RESPONSE: The bamboo ceiling cannot be separated from wider inequality

By Jennifer Chun
Associate Editor, Vol. 21

In the October 3rd issue of The Economist, an article entitled “The model minority is losing patience” speaks of the rising “trend” of Asian Americans more vigorously fighting discrimination, especially in academia. After introducing some of the pending lawsuits filed by Asian American high school students against Harvard and other Ivy League universities for allegedly denying their admissions based on their race, the article analyzes the discrepancy between the percentage of Asian Americans with stellar academic backgrounds and the percentage of Asian Americans represented in top jobs, such as corporate CEOs and Presidents. It concludes that Asian Americans are increasingly looking towards political and legal avenues to address this discrimination. While I was happy to see an article about Asian Americans in a major magazine, I took issue with two aspects of the article.

My first issue with the article concerns its lack of deeper analysis behind many statistics it cites. Take its discussion of the legal profession as an example. The article states that in 2014, only 3% of law firm partners were of Asian descent, compared with 11% of associates. It quotes Lauren Rivera, an Associate Professor of Management & Organizations at Northwestern’s Kellogg School of Management, as saying that the “[r]ecruiters at the top firms typically throw out applications from all but the top universities and scan the remainder for their extracurriculars,” particularly sports that do not typically have a heavy Asian American representation (such as lacrosse, squash, and rowing). And with the end of her quote, the article moves on to discussing the low representation of Asian Americans in the upper echelons of other private sectors.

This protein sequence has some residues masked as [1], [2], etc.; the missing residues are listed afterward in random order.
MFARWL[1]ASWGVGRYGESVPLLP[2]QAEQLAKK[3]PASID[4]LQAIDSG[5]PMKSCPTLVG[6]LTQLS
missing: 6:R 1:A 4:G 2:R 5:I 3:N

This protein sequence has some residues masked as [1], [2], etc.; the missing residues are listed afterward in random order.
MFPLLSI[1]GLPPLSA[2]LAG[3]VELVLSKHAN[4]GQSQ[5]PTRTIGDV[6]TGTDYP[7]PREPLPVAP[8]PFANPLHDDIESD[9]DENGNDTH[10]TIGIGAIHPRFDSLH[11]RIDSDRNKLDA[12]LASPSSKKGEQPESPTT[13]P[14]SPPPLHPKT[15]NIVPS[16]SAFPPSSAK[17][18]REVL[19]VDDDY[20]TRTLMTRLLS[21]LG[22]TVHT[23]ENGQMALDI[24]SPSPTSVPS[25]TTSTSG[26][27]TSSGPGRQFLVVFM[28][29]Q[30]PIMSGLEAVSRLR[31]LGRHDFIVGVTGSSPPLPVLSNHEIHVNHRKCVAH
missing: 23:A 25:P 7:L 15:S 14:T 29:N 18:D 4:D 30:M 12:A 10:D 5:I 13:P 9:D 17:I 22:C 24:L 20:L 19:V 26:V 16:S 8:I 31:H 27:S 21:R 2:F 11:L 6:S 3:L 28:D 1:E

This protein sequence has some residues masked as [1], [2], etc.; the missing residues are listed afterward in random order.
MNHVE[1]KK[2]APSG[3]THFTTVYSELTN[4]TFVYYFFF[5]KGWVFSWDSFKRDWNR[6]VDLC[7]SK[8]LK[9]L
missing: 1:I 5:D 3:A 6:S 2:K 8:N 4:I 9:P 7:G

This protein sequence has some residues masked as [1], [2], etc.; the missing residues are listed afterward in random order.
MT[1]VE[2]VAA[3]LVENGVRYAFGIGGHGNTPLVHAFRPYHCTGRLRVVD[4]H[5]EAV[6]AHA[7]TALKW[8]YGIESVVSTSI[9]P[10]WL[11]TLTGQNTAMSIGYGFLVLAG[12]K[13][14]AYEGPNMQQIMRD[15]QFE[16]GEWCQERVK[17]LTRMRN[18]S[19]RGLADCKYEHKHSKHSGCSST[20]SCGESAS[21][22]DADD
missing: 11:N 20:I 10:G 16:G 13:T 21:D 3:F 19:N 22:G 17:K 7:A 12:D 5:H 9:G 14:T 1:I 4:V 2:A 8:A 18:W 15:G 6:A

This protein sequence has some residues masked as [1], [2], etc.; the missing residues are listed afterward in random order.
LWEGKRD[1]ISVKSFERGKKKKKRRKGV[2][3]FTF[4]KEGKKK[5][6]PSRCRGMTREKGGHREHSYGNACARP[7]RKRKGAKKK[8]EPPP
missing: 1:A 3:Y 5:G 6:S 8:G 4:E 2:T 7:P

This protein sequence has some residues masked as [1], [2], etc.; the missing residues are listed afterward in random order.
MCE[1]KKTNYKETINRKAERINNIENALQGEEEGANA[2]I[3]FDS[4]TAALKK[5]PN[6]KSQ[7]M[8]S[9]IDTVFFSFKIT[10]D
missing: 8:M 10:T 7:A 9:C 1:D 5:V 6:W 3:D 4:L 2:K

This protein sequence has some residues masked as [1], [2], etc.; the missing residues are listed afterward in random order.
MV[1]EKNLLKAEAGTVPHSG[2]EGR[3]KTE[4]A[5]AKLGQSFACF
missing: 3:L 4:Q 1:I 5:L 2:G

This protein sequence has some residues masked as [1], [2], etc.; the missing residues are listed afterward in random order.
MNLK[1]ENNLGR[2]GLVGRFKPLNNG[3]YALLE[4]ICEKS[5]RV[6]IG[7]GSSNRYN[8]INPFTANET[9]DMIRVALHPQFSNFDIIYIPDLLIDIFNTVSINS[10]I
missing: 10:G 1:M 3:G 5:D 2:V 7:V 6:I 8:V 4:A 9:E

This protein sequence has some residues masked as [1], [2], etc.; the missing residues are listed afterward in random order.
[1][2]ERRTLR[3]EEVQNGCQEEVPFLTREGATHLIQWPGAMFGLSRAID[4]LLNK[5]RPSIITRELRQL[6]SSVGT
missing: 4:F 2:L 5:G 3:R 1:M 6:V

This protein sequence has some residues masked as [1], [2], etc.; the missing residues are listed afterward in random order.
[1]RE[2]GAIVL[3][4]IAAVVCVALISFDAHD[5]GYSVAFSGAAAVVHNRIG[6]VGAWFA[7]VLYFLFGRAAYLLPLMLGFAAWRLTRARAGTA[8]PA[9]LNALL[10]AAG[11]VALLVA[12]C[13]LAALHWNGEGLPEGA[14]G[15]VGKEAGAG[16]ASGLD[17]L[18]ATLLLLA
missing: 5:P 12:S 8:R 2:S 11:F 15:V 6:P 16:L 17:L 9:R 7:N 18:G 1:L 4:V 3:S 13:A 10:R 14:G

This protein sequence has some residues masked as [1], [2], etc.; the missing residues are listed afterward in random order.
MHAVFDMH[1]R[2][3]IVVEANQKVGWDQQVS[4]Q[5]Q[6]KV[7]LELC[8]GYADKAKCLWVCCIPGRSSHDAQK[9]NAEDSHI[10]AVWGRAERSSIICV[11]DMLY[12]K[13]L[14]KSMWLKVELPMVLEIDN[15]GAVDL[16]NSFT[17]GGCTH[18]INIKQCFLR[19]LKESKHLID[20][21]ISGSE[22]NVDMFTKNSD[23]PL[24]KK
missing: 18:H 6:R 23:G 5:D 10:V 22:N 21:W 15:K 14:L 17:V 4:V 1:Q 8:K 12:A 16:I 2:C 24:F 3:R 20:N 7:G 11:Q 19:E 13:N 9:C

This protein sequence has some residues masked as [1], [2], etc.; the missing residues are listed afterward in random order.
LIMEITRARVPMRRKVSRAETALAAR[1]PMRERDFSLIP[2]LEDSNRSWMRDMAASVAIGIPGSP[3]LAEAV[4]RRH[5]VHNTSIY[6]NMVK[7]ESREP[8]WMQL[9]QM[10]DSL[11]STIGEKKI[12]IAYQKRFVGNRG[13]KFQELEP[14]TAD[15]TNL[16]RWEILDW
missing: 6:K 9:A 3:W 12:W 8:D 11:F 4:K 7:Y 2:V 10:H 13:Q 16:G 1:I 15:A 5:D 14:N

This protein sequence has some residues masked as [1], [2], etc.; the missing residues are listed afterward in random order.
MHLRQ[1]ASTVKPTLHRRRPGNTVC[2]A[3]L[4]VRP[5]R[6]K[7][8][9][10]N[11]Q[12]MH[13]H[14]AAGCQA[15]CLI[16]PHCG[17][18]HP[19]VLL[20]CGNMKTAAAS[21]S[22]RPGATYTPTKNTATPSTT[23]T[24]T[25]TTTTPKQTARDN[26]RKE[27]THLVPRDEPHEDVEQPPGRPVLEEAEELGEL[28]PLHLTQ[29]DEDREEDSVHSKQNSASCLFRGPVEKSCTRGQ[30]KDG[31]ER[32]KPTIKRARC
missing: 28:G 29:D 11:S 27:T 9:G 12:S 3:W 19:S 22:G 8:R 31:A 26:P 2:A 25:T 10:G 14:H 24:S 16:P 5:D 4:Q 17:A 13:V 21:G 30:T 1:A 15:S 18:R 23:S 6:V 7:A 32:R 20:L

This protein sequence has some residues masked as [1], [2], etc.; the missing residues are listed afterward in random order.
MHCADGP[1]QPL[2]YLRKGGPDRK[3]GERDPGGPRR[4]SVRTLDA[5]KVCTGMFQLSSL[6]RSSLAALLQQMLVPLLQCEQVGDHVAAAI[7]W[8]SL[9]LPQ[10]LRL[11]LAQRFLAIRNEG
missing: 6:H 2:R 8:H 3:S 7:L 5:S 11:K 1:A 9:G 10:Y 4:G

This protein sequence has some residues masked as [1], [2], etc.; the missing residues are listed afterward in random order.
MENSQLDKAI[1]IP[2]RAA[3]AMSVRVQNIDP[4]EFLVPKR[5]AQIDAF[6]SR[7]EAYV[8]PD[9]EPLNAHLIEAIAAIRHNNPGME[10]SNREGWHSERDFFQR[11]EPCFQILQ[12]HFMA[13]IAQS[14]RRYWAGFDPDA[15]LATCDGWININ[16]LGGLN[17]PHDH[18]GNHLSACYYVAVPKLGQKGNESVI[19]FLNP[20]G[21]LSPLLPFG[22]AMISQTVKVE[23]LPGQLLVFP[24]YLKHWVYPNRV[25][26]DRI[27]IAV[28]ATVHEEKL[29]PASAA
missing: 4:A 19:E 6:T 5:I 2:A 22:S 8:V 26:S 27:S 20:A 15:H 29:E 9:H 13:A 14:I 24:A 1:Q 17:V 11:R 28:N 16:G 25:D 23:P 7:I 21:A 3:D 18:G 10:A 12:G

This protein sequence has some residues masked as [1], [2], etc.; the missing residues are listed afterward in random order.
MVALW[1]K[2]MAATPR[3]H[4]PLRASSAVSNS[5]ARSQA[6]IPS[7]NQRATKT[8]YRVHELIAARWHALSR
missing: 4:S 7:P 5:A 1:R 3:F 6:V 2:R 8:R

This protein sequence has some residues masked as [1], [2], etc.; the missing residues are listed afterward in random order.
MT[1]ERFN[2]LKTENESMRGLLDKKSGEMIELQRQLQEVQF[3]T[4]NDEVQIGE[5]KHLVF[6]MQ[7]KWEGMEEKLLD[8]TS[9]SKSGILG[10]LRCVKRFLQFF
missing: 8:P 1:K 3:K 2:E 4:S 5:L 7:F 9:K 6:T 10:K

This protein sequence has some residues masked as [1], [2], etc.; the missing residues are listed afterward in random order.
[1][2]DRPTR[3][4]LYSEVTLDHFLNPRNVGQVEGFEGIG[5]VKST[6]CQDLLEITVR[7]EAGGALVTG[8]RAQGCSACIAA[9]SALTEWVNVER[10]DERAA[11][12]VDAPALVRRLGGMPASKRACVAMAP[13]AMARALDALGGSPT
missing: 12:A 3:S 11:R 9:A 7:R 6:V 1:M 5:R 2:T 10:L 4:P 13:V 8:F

The fact that there are fewer Asian American partners than associates in a given law firm may simply reflect a larger trend of many Big Law lawyers leaving the traditional law firms[1] (associates and partners alike) for “New Model” firms and other places offering more flexible work schedules. The above statistics will also coincide with the long-existing trend of female lawyers leaving Big Law to be the primary caregivers to their children or again, to other places offering more flexible work schedules. Considering that 54% of Asian American associates were women in 2014 then, the given statistics should have been further analyzed to see whether the underrepresentation of Asian Americans in law firm partnership is more of a women’s issue, a bamboo-ceiling issue, or both. In fact, it would not be surprising to learn that the statistics are a mixture of cultural as well as gender issues because Asian American women are more pressured to have children than their White peers and tend to come from communities with more traditional views of marital roles.[2]

My second issue with the article concerns its complete omission of explaining the seemingly absurd rationale behind how these Asian American parents are responding to what they perceive as racial quotas against their children: by grilling their children even harder and by voting against affirmative actions.